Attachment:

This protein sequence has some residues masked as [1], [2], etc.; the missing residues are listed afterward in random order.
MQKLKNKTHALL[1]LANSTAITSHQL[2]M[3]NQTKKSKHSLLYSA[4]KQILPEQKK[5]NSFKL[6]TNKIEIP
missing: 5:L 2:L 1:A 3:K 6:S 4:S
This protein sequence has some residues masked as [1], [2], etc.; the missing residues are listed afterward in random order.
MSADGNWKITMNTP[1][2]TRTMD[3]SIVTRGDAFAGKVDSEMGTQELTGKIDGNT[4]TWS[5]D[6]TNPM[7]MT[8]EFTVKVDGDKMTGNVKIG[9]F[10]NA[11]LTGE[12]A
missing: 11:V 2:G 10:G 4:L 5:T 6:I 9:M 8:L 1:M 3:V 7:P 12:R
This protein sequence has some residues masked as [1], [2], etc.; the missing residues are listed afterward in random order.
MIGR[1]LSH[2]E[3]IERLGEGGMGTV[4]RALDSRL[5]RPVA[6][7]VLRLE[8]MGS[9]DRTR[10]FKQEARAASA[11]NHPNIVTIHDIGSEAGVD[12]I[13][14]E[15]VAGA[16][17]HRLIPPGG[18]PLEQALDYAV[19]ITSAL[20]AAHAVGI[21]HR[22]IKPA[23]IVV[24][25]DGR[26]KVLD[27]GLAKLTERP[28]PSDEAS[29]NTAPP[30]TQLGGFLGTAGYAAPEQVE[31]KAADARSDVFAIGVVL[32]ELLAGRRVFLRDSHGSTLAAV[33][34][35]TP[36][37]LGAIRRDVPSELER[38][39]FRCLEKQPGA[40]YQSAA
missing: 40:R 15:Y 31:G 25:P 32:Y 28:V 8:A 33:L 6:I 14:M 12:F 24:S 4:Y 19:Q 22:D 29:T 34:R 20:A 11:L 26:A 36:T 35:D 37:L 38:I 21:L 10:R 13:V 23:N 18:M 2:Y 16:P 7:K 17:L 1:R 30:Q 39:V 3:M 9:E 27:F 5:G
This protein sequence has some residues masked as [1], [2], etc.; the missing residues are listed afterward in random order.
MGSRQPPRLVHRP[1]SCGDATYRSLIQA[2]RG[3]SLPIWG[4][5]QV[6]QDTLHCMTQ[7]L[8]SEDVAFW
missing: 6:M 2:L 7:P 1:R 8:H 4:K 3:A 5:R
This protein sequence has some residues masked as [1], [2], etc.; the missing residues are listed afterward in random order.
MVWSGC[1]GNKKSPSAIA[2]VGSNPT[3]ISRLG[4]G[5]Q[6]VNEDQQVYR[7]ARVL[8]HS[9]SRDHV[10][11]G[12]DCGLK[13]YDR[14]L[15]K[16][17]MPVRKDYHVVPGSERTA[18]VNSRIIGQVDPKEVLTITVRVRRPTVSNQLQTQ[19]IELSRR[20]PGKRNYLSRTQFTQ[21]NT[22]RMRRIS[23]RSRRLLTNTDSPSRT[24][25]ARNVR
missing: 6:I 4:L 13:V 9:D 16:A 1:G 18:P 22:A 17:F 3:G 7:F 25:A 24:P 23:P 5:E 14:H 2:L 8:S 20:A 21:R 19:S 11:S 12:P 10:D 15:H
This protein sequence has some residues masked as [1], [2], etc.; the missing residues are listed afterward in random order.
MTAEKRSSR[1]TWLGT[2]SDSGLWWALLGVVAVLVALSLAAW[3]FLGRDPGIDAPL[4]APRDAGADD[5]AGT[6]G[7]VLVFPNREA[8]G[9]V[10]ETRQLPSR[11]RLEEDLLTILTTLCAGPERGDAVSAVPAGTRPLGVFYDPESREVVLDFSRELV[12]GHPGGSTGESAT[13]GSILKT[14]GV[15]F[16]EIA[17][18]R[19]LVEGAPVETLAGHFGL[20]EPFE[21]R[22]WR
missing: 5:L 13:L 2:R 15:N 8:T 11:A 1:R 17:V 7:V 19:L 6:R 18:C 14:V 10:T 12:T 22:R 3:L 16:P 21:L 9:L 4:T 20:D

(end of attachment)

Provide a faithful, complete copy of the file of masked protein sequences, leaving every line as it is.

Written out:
This protein sequence has some residues masked as [1], [2], etc.; the missing residues are listed afterward in random order.
MQKLKNKTHALL[1]LANSTAITSHQL[2]M[3]NQTKKSKHSLLYSA[4]KQILPEQKK[5]NSFKL[6]TNKIEIP
missing: 5:L 2:L 1:A 3:K 6:S 4:S
This protein sequence has some residues masked as [1], [2], etc.; the missing residues are listed afterward in random order.
MSADGNWKITMNTP[1][2]TRTMD[3]SIVTRGDAFAGKVDSEMGTQELTGKIDGNT[4]TWS[5]D[6]TNPM[7]MT[8]EFTVKVDGDKMTGNVKIG[9]F[10]NA[11]LTGE[12]A
missing: 11:V 2:G 10:G 4:L 5:T 6:I 9:M 8:L 1:M 3:V 7:P 12:R
This protein sequence has some residues masked as [1], [2], etc.; the missing residues are listed afterward in random order.
MIGR[1]LSH[2]E[3]IERLGEGGMGTV[4]RALDSRL[5]RPVA[6][7]VLRLE[8]MGS[9]DRTR[10]FKQEARAASA[11]NHPNIVTIHDIGSEAGVD[12]I[13][14]E[15]VAGA[16][17]HRLIPPGG[18]PLEQALDYAV[19]ITSAL[20]AAHAVGI[21]HR[22]IKPA[23]IVV[24][25]DGR[26]KVLD[27]GLAKLTERP[28]PSDEAS[29]NTAPP[30]TQLGGFLGTAGYAAPEQVE[31]KAADARSDVFAIGVVL[32]ELLAGRRVFLRDSHGSTLAAV[33][34][35]TP[36][37]LGAIRRDVPSELER[38][39]FRCLEKQPGA[40]YQSAA
missing: 40:R 15:Y 31:G 25:P 32:Y 28:V 8:A 33:L 6:I 14:M 12:F 24:S 4:Y 19:Q 22:D 29:T 34:R 20:A 11:L 26:A 36:T 35:D 37:L 38:I 21:L 10:R 13:V 23:N 18:M 2:Y 16:P 7:K 17:L 1:R 30:Q 39:V 3:M 9:E 27:F 5:G
This protein sequence has some residues masked as [1], [2], etc.; the missing residues are listed afterward in random order.
MGSRQPPRLVHRP[1]SCGDATYRSLIQA[2]RG[3]SLPIWG[4][5]QV[6]QDTLHCMTQ[7]L[8]SEDVAFW
missing: 6:M 2:L 7:P 1:R 8:H 4:K 3:A 5:R
This protein sequence has some residues masked as [1], [2], etc.; the missing residues are listed afterward in random order.
MVWSGC[1]GNKKSPSAIA[2]VGSNPT[3]ISRLG[4]G[5]Q[6]VNEDQQVYR[7]ARVL[8]HS[9]SRDHV[10][11]G[12]DCGLK[13]YDR[14]L[15]K[16][17]MPVRKDYHVVPGSERTA[18]VNSRIIGQVDPKEVLTITVRVRRPTVSNQLQTQ[19]IELSRR[20]PGKRNYLSRTQFTQ[21]NT[22]RMRRIS[23]RSRRLLTNTDSPSRT[24][25]ARNVR
missing: 6:I 4:L 13:V 9:D 16:A 1:G 18:P 22:A 17:F 3:G 7:F 25:A 24:P 23:P 5:E 14:H 2:L 8:S 20:A 21:R 19:S 11:S 12:P 10:D 15:H
This protein sequence has some residues masked as [1], [2], etc.; the missing residues are listed afterward in random order.
MTAEKRSSR[1]TWLGT[2]SDSGLWWALLGVVAVLVALSLAAW[3]FLGRDPGIDAPL[4]APRDAGADD[5]AGT[6]G[7]VLVFPNREA[8]G[9]V[10]ETRQLPSR[11]RLEEDLLTILTTLCAGPERGDAVSAVPAGTRPLGVFYDPESREVVLDFSRELV[12]GHPGGSTGESAT[13]GSILKT[14]GV[15]F[16]EIA[17][18]R[19]LVEGAPVETLAGHFGL[20]EPFE[21]R[22]WR
missing: 5:L 13:L 2:R 15:N 8:T 11:A 1:R 17:V 7:V 19:L 6:R 18:C 14:V 10:T 12:T 22:R 3:L 16:P 21:L 9:L 4:T 20:D